How Rio changed me

Injury may have extinguished my chances of competing at the Rio 2016 Olympics but the silver lining was that I had the holiday of a lifetime in Brazil instead!

In my dreams I’d seen 2016 as the year I’d go to the Olympic Games, competing for Great Britain in one of the greatest moments of my sporting career. I hoped to follow in the footsteps of my training partner Robbie Grabarz in making a big impact at my first Games and had no doubt in my mind that 2016 would be a significant year. In my dreams I didn’t see myself witnessing nine Brits claim gold in the men’s rowing; one lady and her horse win the dressage or a certain Jamaican make Olympic history on the track. I’ve come back from Rio full of inspiration and enthusiasm for sport, having seen others realise their lives’ ambitions. This just goes to show that there isn’t only one way to define a successful year.

Now I’m back in the UK and I feel that the summer of 2016 has changed me forever. In the week after we landed I was eager to get back to training whilst also missing Brazil intensely. This made for some pretty extreme emotions which were a rollercoaster of their own! Now that the dust has settled, I’m realising that my self-confidence has increased and I’ve got more faith in the positive attributes I possess which are unrelated to athletics. I can now see that I’d neglected important aspects of life during the years of intense training: things like seeing my little sister grow into a woman, taking time for others and bonding with my parents, the most important people in my life. Bizarrely, I’d lost some of my own identity whilst building up an athletic persona, meaning that when I couldn’t perform as high jumper I felt as though I had little else to offer.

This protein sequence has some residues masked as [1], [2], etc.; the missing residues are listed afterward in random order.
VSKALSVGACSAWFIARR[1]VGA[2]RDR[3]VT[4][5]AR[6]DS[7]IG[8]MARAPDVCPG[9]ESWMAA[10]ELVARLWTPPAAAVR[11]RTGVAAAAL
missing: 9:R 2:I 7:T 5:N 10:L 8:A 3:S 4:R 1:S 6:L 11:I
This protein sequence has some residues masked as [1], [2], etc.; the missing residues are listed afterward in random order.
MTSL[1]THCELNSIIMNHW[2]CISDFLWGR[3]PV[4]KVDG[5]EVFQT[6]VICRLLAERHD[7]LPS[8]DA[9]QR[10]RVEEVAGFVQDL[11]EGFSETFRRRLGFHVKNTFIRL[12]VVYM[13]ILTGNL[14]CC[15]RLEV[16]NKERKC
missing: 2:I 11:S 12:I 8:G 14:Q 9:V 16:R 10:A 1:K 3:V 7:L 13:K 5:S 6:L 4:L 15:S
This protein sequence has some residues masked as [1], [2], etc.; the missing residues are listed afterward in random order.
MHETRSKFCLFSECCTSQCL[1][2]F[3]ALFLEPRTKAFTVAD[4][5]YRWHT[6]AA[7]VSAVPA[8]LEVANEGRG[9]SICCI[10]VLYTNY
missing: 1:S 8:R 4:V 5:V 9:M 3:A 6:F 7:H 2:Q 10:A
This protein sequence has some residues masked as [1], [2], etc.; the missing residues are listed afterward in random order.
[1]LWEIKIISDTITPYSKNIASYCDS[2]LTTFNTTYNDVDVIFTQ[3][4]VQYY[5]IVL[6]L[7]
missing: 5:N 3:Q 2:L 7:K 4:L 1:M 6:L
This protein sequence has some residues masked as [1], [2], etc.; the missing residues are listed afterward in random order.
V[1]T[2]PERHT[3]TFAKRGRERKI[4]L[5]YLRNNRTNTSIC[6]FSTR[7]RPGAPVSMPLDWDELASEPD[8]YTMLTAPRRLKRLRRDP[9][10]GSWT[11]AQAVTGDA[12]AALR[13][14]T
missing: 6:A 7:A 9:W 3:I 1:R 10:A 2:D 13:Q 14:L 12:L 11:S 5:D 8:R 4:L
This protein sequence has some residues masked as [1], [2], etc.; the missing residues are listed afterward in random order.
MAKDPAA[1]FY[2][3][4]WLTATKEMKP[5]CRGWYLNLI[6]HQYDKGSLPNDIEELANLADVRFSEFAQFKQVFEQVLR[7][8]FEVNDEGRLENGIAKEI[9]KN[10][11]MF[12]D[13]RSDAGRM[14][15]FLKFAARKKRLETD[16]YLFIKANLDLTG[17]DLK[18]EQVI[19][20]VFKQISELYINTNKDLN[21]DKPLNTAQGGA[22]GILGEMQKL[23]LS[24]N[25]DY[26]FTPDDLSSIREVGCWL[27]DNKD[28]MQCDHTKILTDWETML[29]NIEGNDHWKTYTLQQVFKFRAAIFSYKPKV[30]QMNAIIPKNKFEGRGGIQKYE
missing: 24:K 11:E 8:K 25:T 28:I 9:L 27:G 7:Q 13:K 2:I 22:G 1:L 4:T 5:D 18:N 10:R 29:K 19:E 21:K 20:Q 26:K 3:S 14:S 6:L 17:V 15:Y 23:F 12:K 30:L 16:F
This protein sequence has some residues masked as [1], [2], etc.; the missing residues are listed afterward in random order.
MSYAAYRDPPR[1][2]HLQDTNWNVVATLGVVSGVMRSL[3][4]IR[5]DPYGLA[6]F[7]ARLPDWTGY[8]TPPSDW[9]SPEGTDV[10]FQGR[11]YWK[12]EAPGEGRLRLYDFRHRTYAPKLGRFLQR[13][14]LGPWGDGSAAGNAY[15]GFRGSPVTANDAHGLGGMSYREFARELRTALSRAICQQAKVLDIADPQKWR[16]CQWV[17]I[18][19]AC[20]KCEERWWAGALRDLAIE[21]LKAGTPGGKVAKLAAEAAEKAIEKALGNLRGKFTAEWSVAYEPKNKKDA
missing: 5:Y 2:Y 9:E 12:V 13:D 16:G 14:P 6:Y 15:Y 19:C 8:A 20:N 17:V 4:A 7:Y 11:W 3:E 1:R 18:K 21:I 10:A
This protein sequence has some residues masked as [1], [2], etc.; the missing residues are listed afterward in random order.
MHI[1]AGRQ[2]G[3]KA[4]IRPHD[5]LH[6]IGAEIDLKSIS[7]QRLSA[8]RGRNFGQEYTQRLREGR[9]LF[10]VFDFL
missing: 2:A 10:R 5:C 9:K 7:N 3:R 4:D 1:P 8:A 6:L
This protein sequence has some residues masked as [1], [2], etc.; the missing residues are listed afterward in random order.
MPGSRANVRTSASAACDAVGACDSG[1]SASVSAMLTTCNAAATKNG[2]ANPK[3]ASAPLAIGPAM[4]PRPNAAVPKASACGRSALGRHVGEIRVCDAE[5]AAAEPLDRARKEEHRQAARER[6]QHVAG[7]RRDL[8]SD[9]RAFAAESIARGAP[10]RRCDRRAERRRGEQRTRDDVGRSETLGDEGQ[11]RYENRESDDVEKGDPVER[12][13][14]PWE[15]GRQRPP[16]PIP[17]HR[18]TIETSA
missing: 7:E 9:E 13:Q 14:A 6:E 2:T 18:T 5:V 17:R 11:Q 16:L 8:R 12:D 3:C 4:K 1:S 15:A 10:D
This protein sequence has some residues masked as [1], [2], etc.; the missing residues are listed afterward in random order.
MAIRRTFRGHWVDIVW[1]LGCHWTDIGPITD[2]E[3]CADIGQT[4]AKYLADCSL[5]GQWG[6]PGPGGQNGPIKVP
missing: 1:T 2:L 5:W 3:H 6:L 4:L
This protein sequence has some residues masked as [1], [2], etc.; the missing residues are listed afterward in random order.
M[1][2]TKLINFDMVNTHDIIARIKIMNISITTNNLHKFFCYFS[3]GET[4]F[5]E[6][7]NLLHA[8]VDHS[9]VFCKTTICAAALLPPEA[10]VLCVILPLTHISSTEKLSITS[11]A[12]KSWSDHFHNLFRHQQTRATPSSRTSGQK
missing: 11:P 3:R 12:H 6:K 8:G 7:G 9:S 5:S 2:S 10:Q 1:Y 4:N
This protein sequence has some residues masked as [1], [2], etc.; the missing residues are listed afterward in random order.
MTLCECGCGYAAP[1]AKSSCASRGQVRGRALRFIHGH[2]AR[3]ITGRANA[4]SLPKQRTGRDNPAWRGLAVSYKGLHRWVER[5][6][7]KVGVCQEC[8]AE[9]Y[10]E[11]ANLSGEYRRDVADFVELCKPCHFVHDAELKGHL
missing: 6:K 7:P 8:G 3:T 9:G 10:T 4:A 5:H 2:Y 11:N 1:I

Mixing with a diverse and impressive range of people in Rio made me realise that what really draws people together is not their sporting prowess but something else, something less obvious but infinitely more valuable. In a world where everybody is physically exceptional, it’s easy to overlook fundamental characteristics like humility and compassion. Putting the value of sport in context made me realise that not being able to compete didn’t mean I was a waste of space and that maybe people wanted to talk to me just because of “me”, not because I was an athlete. Out and about in Rio I was asked endlessly “what sport do you do/are you an athlete/are you competing?” despite being very clearly injured with a massive Aircast boot on my foot! Usually  I’d reply that I was watching, yes I was an athlete and did high jump but I was there on holiday. It began to annoy me that some people seemed to rate me on my sports ability rather than whether I was actually a decent person. It also didn’t help to have to say “I’m injured” over and over! Worse than that was being asked “would you have been competing if you hadn’t got injured?” and people’s awkward mumbled sympathy at my affirmative reply. After a while I tried saying I wasn’t an athlete, which most people didn’t really buy! In happy contrast, when I was with athletes I felt totally included, no questions asked. Of course, people were very sympathetic, but I was overwhelmingly grateful just to be able to have a normal conversation for a change. Sportspeople seemed to understand that last-minute injury could have happened to any of us – plus it’s fine to say “glad it’s not me!”. Sometimes you’re successful and sometimes not, that’s the way it is… I can’t believe that luck doesn’t come into play at some point too!